After marathon negotiations late last week, Australia succeeded in watering down references to climate change in the final communique of the summit of the Pacific Islands Forum in Tuvalu. But the victory came at a price.
In talks described as fierce, Australian Prime Minister Scott Morrison insisted on a series of red lines: no change on emissions, no mention of coal, no new support for the UN’s Green Climate Fund.
Enele Sopoaga, prime minister of Tuvalu, told reporters afterwards, “I said, you are concerned about saving your economy in Australia. I am concerned about saving my people in Tuvalu.”
In the end, Pacific leaders agreed to a document that largely accepted Australia’s demands, but several spoke bitterly about it afterwards.
Fiji’s Prime Minister, Frank Bainimarama, was particularly incensed by Morrison’s emphasis on the amount of Australia’s aid to the region, comments he described to The Guardian as “very insulting and condescending.”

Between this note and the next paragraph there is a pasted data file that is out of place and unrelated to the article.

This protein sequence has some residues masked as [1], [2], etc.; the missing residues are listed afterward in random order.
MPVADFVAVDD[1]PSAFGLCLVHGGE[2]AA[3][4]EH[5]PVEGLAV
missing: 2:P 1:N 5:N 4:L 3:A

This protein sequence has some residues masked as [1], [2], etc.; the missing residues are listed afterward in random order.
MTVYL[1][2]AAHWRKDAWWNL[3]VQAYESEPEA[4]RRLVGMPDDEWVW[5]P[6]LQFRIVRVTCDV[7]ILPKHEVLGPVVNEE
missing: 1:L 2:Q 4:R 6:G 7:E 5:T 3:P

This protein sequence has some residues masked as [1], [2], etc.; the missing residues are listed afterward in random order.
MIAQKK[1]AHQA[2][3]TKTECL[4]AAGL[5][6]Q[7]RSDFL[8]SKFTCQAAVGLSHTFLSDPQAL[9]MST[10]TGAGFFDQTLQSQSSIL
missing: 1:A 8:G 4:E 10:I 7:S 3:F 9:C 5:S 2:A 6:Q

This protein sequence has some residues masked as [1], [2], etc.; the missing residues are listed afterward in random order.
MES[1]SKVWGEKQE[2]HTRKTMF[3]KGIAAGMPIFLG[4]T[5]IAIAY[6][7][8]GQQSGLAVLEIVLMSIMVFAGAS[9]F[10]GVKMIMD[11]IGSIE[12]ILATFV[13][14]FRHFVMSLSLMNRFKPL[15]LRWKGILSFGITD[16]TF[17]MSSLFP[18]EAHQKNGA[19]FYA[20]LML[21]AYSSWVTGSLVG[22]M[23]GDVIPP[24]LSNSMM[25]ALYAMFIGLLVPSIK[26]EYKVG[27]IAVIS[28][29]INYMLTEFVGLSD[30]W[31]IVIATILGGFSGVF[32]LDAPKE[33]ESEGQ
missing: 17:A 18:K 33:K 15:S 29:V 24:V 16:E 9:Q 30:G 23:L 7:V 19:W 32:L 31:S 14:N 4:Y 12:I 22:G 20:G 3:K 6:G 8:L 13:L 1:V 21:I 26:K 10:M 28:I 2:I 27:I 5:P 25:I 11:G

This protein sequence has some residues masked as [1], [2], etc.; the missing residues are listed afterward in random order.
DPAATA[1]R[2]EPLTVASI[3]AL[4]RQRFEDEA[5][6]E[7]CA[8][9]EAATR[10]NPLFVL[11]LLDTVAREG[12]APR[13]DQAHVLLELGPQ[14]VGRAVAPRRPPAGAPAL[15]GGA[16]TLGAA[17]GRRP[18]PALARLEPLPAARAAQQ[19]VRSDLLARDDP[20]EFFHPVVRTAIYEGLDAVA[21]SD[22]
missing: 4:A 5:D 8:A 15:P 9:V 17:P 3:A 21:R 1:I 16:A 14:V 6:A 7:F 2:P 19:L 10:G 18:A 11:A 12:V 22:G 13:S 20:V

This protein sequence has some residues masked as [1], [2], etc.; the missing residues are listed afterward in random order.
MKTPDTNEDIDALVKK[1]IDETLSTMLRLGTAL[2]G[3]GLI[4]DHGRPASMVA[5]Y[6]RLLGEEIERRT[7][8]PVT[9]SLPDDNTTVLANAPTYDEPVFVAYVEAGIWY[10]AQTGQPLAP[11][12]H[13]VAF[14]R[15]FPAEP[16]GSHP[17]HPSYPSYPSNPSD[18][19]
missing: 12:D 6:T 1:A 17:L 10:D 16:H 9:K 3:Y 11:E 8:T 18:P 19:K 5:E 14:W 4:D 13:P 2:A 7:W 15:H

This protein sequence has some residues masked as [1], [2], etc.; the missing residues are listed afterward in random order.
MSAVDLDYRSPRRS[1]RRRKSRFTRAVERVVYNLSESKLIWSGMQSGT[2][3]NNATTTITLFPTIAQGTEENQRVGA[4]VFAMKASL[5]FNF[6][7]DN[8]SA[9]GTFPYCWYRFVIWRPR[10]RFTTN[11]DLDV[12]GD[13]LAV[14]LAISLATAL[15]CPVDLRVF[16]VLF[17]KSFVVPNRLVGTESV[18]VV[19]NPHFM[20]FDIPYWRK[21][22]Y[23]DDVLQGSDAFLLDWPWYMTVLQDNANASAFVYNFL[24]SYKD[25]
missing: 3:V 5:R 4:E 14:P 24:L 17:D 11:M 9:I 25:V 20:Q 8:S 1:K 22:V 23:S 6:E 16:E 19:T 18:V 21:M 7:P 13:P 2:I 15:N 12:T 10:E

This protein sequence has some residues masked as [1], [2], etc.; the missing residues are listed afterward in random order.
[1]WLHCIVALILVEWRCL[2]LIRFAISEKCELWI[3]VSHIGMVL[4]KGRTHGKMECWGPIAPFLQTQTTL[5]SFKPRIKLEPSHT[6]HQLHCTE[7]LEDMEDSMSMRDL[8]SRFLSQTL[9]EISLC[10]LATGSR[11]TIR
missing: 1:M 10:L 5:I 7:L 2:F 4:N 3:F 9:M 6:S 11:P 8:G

Some leaders were angered by what they described as hypocritical Australian references to the Pacific Family when Morrison seemed indifferent to their immediate crisis. Reactions became further enflamed after Australia’s Deputy Prime Minister, Michael McCormack, told a political meeting that Pacific Island nations would continue to survive “because many of their workers come here and pick our fruit.”
Australia’s ABC reported frustration in the Prime Minister’s office that Australia faces so much criticism on coal, when its emissions are dwarfed by China’s. And even as criticism piled on after Morrison’s remarks about aid, yesterday the new government of Papua New Guinea asked Australia for more than a billion dollars to meet a budget crisis.